How to Teach Kids to Resolve Culture Conflict?

We live in a global society. The United States is a very typical example of a country with multiple cultures, since there are a lot of immigrants from all over the world bringing here various culture and values.

There are common values among the world; however, there are some fundamental differences as well. We suggest parents advise their kids using the following ways to handle culture conflicts in an effective way.

  1. Respect different cultures, which is crucial for resolving culture conflict
  2. Be open and willing to accept other people from different cultures, make friends with them
  3. Find common ground, use common values
  4. Know your values and be aware of the differences with other values
  5. Be open to possible alternative ways to implement your values
  6. Put yourself in others’ shoes, and try to understand them
  7. Try to understand a culture from a big picture, do not blame all because of one

How Well Do You Know Your Child?

In U.S.A we often hear that parenting does matters. In China, we all know if the child is not well educated, everybody blames his or her parents. In Japan, we also hear that a child wins because his or her parents’ power. There is no doubt that family education acts a crucial role on children’s education. Parents are the most important teachers in a child’s life.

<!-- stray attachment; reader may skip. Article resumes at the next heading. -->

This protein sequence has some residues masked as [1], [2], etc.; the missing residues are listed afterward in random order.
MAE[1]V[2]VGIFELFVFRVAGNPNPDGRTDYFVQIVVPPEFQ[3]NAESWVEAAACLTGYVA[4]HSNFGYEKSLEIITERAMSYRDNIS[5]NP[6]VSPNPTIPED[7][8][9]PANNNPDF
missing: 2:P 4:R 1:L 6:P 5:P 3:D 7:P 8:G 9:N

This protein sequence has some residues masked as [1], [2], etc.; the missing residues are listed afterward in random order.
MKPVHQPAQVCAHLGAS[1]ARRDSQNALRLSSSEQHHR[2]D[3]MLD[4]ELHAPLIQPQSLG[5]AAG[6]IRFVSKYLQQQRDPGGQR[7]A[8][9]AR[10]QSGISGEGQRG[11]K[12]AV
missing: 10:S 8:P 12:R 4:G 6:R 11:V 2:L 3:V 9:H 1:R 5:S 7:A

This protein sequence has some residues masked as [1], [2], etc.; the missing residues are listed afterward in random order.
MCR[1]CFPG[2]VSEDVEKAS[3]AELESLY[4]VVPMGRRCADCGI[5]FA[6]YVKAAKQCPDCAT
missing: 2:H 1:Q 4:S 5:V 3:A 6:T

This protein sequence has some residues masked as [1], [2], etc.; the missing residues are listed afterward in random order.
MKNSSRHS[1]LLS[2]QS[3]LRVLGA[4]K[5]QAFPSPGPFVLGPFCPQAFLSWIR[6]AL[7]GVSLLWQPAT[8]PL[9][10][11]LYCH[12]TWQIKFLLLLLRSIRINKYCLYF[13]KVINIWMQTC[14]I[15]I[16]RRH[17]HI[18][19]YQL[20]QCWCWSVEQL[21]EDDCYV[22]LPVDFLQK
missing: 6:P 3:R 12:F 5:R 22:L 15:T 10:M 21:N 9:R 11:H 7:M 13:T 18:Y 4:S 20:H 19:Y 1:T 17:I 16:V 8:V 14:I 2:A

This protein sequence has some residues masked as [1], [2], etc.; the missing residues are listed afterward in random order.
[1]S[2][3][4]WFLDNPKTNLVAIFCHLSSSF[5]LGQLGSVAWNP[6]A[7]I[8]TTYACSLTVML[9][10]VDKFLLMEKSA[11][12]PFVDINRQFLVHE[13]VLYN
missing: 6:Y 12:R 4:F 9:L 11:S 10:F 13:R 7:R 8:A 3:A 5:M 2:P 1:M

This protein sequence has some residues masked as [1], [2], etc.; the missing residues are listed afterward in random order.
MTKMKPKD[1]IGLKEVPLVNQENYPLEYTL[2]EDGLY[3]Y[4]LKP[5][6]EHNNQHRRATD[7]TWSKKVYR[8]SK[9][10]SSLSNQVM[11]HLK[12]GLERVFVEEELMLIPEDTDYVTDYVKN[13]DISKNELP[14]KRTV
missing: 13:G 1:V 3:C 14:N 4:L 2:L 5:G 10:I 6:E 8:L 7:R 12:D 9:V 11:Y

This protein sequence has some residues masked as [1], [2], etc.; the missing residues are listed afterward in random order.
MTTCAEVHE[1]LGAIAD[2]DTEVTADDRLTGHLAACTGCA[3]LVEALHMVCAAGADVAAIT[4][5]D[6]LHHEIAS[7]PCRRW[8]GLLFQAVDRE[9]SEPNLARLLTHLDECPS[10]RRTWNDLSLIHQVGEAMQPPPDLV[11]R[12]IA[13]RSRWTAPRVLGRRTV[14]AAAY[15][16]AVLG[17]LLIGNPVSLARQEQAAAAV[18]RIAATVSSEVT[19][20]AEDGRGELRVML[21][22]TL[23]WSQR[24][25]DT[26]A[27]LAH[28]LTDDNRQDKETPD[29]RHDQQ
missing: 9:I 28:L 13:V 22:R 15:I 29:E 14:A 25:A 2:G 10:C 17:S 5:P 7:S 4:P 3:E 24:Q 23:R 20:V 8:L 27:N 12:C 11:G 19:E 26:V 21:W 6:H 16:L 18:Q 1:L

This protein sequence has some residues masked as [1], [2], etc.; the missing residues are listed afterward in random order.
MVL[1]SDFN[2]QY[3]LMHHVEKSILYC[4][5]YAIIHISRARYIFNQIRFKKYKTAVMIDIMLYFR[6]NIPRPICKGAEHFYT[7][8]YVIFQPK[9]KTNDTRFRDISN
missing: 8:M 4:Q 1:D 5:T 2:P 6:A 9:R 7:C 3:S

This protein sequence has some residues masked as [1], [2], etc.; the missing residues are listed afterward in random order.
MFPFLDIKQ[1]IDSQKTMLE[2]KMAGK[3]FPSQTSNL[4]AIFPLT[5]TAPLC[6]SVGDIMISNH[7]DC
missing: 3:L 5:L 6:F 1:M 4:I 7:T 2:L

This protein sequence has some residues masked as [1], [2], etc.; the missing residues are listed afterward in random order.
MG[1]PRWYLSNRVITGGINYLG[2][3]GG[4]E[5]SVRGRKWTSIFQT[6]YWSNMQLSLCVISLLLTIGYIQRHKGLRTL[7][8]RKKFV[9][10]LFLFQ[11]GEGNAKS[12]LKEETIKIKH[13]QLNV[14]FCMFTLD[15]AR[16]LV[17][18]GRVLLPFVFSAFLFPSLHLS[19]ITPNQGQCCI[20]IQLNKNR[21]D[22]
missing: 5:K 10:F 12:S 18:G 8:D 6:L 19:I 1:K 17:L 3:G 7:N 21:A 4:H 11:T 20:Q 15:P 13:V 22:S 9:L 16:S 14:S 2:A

While we all know that by children’s developmental milestones, they were born as successful learners, they have incredible eagerness and ability to learn. However, as they grow, some are doing well in school, some are not. Each child has unique gifts to contribute to the learning process. It is our responsibility, as parents and teachers, to help children know what their gifts are and how to nurture them.

How parents help the child identify and respect his or her talents, learning strengths, and needs? How parents help the child discover his or her interests, dreams, passions, and goals? How parents help the child become an eager, self-directed learner? How parents help the child to maximize his or her learning ability and potential? In the next several posts, we are going to discuss these questions.